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July 17, 2008

Padraig Harrington


MALCOLM BOOTH: Ladies and gentlemen, we've got Padraig Harrington with us, shot 74 today. Padraig, thank you for joining us. Given how little practise you've been able to do over the last couple of days, how pleased were you with that as an opening round?
PADRAIG HARRINGTON: I'm sure I would have taken it on the first day, especially if you said I didn't have to play under the conditions or test my wrist. But obviously the bogey-bogey finish has tainted it a little bit.
It doesn't look like it's going to have done any damage by the end of the day, assuming that the weather holds up the way it was all morning. 74 will be a respectable enough score with 54 holes to go in this tournament. I kind of have to focus on the positive that there are 54 more holes, that my wrist should be getting better and better, and I look forward to playing those holes and not necessarily the bit of a slip at the end of my round.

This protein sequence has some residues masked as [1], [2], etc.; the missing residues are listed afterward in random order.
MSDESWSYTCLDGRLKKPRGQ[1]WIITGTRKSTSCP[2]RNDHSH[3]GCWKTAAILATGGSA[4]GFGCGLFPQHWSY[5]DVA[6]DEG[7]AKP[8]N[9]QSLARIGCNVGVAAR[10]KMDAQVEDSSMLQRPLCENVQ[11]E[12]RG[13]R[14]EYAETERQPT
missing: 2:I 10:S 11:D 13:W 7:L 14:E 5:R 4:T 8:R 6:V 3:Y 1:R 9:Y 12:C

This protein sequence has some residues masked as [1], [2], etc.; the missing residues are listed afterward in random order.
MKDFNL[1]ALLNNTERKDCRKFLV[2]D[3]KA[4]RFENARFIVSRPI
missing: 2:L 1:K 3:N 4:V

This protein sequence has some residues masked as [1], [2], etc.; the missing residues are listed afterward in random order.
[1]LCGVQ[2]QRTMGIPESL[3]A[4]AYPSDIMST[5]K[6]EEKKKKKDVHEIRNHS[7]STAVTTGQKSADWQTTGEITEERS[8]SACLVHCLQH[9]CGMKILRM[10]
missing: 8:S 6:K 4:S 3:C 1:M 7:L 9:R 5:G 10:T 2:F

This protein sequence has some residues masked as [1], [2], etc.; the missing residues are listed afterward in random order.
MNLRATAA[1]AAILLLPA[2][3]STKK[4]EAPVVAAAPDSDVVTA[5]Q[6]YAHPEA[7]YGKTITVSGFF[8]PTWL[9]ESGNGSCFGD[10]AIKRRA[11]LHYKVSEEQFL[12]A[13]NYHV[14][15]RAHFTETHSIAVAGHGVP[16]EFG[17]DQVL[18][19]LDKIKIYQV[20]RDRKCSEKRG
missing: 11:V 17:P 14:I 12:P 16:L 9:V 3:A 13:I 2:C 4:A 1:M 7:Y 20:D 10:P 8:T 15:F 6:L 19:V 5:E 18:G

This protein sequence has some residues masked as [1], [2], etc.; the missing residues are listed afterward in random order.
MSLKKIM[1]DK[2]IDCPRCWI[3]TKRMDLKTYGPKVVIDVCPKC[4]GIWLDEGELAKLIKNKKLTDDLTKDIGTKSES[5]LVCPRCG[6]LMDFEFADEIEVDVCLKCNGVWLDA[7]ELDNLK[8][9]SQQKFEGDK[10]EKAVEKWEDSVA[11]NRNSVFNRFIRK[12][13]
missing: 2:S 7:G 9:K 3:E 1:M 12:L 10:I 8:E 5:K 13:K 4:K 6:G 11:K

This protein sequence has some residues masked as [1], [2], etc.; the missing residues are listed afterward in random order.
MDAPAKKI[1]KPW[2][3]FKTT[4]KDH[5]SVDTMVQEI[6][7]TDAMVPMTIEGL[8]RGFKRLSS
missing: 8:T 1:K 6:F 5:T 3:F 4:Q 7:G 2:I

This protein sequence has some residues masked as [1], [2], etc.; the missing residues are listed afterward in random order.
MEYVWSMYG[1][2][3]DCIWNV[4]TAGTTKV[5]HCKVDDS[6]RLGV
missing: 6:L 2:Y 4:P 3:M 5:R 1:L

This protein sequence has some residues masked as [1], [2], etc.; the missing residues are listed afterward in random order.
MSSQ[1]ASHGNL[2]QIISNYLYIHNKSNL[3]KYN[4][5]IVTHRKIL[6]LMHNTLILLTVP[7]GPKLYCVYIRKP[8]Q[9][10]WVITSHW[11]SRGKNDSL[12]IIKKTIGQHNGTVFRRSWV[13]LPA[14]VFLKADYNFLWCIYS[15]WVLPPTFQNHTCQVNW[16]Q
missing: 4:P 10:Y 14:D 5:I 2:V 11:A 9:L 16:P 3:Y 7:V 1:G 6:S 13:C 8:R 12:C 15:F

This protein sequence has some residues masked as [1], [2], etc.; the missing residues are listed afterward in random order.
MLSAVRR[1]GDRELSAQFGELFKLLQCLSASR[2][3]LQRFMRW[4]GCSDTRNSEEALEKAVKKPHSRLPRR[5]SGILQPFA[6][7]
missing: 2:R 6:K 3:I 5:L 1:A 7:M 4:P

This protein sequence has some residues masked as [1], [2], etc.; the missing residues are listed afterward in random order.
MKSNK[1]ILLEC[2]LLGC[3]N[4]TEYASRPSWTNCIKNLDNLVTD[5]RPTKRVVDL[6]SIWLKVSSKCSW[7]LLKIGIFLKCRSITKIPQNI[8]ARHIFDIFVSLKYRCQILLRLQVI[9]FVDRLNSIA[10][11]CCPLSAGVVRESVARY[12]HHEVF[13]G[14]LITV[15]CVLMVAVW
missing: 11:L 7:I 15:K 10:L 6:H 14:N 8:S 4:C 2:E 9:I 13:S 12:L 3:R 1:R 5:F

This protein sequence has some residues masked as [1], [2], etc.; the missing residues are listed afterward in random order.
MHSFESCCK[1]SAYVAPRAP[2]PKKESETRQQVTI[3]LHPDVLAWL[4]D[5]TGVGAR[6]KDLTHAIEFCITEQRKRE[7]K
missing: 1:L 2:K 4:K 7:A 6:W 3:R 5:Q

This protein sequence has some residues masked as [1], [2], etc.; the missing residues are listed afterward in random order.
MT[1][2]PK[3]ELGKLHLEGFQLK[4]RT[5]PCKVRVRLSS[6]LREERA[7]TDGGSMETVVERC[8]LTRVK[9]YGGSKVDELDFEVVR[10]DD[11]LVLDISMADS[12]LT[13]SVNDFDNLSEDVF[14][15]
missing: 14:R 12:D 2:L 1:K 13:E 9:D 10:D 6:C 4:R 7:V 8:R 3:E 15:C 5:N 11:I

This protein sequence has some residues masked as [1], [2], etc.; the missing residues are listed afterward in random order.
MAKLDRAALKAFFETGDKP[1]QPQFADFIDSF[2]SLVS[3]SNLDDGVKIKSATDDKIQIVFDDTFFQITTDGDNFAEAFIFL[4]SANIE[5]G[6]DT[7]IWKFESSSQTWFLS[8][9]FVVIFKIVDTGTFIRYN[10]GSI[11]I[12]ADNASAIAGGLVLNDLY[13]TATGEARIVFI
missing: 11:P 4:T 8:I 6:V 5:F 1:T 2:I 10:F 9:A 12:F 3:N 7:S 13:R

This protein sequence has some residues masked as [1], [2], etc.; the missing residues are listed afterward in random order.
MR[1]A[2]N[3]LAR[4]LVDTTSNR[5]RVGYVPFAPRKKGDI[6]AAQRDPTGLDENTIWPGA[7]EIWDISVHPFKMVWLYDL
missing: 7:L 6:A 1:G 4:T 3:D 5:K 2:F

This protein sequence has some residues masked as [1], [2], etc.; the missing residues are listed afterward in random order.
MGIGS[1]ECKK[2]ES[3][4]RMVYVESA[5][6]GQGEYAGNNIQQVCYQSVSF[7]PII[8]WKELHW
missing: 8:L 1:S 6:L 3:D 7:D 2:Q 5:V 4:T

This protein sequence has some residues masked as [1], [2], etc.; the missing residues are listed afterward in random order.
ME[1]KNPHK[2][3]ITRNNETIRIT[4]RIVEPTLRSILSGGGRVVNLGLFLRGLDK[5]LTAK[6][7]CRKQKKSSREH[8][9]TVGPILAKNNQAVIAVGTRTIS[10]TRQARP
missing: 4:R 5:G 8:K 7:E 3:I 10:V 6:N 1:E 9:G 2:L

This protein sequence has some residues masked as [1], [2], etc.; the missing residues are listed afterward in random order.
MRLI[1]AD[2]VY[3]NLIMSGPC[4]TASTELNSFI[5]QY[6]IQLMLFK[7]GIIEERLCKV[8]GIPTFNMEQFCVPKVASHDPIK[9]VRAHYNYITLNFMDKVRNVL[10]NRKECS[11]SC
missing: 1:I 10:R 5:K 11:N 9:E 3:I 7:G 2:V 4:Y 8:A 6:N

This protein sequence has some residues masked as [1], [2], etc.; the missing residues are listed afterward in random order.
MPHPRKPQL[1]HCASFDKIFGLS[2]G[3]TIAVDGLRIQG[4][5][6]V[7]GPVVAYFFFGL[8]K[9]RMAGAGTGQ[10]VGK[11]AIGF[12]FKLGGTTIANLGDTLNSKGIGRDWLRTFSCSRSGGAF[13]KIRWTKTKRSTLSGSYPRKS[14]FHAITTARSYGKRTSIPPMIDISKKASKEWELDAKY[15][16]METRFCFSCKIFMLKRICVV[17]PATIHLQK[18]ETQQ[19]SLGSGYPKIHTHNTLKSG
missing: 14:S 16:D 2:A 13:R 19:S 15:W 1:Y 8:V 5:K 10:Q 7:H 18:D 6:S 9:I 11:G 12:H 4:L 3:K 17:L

MALCOLM BOOTH: Two good birdies on the front nine. Could you take us through what you scored there.
PADRAIG HARRINGTON: I hit a 3-iron off the 5th tee and I hit a really, really nice 6-iron probably about 150 yards to about five feet and holed the putt. Very important at that stage of my round. Obviously I'm 2-over par and facing into a difficult 6th hole, and it's nice to get one back. I think that's crucial when you're playing in difficult conditions, is to make the odd up-and-down and make the odd birdie. You feel like you have something to play with if you're making the odd birdie out there. If you're always slipping backwards with those bogeys, it feels endless out there. So very important time to make a birdie.
Like everybody else, I'm sure I made -- 6 is obviously a difficult hole and I made a good 5.
Eighth hole I think I hit 3-wood, sand wedge to five feet and holed that for birdie, again. All good.
1th hole was probably -- I started playing quite well on the back nine after the front nine. I didn't seem to be quite committed to my shots, releasing the club at my right side, I think, because of my wrist on the front nine.
I hit two lovely shots up 11 and still came up short and three-putted it.